In 1981 The Empire Theatre stands tall on the coastline in Margate, England. Once a 4-screen powerhouse, it is now a shadow of its former self.
Middle-aged Hillary (Olivia Colman) lives a meagre existence as the cinema duty manager, having loveless daily quickies with her boss, Donald (Colin Firth). A young black man named Stephen (Michael Ward) begins to work at The Empire, and soon he and Hillary develop a close bond.
In Margaret Thatcher’s Britain, an economic recession wreaks havoc and sets the stage for growing acts of racial discrimination. As Hillary and Steven’s affair grows more passionate, they face hardships from outside forces and from within as well. Hillary‘s mental health begins to wane threatening to consume her completely. Will these two unlikely lovers overcome that which stands in their way or will life tear them apart?
Empire of Light marks only the second writing effort from Oscar award-winning director Sam Mendes, his first solo screenplay. It also continues a recent trend by prolific filmmakers in crafting movies heavily inspired by their own passion for the arts or the cinema experience. For his part, Mendes has assembled an extremely talented crew of artists to work on his story on both sides of the camera.
Mendes is joined again by renowned cinematographer Roger Deakins, their previous film ‘1917‘ leading to Deakins’ 2nd Oscar win. I think the aspect of this film I was most excited for was to see this master at work once again. I was not disappointed as Empire of Light is one hell of a gorgeous film. From the very start, his way of shooting The Empire Theatre lobby as its lights are turned on, injects life into the century old relic which is breathtaking.
I really did appreciate the setting of a rundown movie theatre; the real-life art deco century old Dreamland Theatre being used as the film’s primary shooting location, and much of the heart of the movie comes from the old school projectionist Norman (Toby Stevens). From its busy cinema screens to its abandoned upstairs café, The Empire Theatre also quickly becomes a character itself.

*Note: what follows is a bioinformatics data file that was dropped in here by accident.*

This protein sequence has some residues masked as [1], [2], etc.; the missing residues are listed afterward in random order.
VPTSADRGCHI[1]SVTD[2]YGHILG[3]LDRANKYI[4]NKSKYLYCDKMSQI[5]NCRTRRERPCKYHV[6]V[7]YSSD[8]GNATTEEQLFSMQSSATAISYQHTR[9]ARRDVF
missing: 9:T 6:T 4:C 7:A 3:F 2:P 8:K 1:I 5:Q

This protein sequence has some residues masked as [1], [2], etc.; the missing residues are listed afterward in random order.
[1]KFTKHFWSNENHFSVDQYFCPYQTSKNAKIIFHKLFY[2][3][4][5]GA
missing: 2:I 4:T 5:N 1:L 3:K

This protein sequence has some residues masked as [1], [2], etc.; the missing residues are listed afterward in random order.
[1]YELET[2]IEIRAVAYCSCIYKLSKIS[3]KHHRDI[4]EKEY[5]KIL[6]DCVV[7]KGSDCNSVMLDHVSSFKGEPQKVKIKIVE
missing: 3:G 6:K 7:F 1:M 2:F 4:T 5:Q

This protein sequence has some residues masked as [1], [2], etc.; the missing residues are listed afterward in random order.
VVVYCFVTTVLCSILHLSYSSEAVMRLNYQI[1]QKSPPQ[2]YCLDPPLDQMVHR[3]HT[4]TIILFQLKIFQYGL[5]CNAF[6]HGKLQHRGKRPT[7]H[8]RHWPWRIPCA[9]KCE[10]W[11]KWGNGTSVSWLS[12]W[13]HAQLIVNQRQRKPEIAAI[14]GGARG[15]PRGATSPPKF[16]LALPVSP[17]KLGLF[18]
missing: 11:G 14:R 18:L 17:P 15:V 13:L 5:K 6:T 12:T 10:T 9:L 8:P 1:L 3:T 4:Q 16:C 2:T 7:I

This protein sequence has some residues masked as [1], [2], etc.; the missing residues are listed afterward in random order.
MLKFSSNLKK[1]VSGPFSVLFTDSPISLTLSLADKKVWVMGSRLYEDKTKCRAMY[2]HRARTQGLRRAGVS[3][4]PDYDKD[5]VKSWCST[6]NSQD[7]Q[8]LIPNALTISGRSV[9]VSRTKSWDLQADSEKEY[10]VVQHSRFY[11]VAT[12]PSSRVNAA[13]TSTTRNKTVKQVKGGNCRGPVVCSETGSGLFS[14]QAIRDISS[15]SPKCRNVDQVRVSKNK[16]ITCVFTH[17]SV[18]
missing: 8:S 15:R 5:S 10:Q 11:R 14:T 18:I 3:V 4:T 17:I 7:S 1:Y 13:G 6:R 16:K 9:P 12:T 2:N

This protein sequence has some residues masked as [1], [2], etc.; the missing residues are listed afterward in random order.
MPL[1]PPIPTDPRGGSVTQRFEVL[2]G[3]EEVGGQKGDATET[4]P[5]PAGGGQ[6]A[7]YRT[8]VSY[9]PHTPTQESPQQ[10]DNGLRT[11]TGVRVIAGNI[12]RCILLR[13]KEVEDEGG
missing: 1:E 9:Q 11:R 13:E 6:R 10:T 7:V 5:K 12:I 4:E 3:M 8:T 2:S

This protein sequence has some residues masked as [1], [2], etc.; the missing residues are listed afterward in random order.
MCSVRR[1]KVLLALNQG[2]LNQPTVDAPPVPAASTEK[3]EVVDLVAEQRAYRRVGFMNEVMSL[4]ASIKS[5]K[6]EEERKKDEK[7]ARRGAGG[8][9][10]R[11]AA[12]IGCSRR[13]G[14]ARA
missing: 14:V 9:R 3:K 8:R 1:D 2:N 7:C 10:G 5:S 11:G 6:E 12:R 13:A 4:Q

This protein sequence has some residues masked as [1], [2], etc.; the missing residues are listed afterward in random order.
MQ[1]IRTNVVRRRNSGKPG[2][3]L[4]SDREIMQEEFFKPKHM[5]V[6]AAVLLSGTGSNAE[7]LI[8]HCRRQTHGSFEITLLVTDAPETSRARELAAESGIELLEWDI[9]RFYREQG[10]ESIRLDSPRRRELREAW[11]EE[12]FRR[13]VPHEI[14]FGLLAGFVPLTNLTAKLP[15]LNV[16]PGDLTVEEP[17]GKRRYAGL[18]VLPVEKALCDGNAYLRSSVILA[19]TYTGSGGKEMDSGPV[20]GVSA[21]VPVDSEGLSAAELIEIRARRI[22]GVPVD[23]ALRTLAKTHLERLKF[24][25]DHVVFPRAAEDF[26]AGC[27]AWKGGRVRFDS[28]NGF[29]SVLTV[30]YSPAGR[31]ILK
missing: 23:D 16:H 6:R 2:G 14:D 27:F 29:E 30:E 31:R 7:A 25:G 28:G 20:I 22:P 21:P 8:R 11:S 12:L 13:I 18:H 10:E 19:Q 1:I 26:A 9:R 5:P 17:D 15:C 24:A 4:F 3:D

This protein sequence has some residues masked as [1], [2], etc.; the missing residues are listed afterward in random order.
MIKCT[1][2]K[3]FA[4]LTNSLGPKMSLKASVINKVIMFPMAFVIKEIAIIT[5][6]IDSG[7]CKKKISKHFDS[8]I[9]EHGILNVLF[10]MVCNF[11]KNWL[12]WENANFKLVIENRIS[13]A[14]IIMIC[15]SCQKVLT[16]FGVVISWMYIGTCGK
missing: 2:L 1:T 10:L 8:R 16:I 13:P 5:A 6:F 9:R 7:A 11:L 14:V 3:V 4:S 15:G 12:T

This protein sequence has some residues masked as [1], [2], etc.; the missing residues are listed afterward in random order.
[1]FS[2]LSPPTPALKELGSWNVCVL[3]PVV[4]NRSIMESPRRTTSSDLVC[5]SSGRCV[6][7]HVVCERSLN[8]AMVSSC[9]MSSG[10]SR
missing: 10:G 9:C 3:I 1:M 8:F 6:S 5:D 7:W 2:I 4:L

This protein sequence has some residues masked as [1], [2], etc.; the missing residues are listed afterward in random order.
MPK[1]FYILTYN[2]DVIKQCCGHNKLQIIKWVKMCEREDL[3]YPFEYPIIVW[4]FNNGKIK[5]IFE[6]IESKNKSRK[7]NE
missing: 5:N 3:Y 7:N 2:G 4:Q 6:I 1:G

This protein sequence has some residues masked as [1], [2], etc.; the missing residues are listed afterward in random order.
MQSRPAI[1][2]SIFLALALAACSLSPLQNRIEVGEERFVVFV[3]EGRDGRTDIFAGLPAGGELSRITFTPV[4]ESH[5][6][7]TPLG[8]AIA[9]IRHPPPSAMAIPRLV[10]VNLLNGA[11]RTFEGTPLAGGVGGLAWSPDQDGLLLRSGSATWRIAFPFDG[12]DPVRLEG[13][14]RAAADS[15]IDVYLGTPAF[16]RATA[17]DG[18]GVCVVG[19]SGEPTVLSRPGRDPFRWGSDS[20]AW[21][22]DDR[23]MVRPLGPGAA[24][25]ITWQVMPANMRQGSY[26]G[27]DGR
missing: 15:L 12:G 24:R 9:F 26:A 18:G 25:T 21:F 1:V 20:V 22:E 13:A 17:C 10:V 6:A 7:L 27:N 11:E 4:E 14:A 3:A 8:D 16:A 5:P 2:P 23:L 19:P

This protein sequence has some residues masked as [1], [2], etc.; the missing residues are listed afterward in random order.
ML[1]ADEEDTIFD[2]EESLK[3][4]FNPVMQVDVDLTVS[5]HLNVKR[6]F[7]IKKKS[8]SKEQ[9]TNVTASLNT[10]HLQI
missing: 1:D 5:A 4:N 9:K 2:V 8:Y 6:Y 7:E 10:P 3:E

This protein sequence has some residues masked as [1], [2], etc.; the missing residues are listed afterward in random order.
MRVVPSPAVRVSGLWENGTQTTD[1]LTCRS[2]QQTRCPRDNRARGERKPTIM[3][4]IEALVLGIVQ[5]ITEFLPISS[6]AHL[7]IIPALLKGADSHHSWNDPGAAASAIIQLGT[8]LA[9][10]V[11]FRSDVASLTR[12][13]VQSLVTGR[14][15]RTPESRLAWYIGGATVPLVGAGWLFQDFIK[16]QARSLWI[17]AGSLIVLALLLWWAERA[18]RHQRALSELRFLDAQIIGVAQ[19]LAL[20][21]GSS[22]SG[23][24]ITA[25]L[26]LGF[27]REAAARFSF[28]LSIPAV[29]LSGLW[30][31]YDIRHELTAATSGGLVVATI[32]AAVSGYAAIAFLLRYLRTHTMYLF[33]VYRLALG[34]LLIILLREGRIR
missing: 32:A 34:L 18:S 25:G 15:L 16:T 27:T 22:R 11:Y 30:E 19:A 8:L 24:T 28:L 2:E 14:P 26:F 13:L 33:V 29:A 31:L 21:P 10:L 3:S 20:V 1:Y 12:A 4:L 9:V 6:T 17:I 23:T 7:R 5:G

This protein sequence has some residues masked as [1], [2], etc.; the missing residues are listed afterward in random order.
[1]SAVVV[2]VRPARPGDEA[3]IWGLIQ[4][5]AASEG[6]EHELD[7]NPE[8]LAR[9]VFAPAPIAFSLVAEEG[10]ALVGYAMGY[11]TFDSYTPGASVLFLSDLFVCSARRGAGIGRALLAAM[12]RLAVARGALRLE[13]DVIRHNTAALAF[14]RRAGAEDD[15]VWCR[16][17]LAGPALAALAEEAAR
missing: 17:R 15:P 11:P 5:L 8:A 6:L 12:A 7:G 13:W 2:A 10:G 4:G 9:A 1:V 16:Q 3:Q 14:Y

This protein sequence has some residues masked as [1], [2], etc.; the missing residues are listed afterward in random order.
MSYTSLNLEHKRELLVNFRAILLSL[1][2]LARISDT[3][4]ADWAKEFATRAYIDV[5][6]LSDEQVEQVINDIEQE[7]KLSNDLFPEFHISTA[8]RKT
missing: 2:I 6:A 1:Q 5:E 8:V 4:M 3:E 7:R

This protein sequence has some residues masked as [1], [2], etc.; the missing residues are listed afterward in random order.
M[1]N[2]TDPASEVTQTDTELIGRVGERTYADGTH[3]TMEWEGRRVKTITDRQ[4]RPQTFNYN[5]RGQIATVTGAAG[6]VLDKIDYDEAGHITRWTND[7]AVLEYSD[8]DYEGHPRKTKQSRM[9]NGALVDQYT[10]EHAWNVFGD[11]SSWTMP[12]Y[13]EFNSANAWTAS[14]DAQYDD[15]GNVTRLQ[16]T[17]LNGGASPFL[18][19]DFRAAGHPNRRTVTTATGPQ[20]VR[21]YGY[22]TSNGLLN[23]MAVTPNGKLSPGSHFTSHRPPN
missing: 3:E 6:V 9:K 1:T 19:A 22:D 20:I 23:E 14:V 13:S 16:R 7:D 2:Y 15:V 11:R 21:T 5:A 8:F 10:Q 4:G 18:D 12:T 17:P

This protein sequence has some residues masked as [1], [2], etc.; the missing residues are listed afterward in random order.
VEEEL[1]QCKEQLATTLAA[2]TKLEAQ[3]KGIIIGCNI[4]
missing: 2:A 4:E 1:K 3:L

Providing the film’s melancholic score are Nine Inch Nails’ Trent Reznor and Atticus Ross. The duo continue their amazing work in film with their music here being quite different to what we’re used to hearing from them and their evocative score gives us an intimate view into Hillary‘s world.
Hilary is a complicated character whose behaviour can make her quite hard to swallow. Her mental health issues lead to her not simply dragging herself down but all of those around her as well. Colman puts her all into realising this character on screen. It’s heart-warming seeing her face light up as her relationship with Stephen elevates her drab lifestyle, only for it to come crashing down as the realities of their fling become apparent.
Colman and Ward do share a certain chemistry together which makes their romance believable. However, it suffers from feeling quite rushed as do many aspects of Stephen’s story and the film as a whole. Stephen is likeable, charming, and full of life but is forced to face the rising extreme bigotry. In many ways, his story would be more interesting to tell than Hilary’s. The issue is in action, Stephen feels more like a plot device than a human character.
Sam Mendes is a magnificent director but unfortunately, I feel he’s not as great as a screenwriter. His previous writing effort with ‘1917’ benefited greatly from a constant on the go pacing that this Empire of Light lacks. While the love of cinema is at its core this is the only theme Mendes’ script is committed to.
From racism to mental health to late-life sexual awakening, none of these topics are given enough time to develop. Empire of Light brushes up on so many different themes all at once, it becomes muddled, and at its worst moments, painfully dull.
Empire of Light features magnificent work from all parties involved. A brilliant lead performance from the talented Colman and Deakins, astonishingly beautiful photography both standing out. Unfortunately, these can only assist Sam Mendes’ ambitious yet shallow script so far. The result begs the question of what could have been had a screenwriter of equal talent to the film’s other moving parts been brought aboard.
Empire of Light is in cinemas now.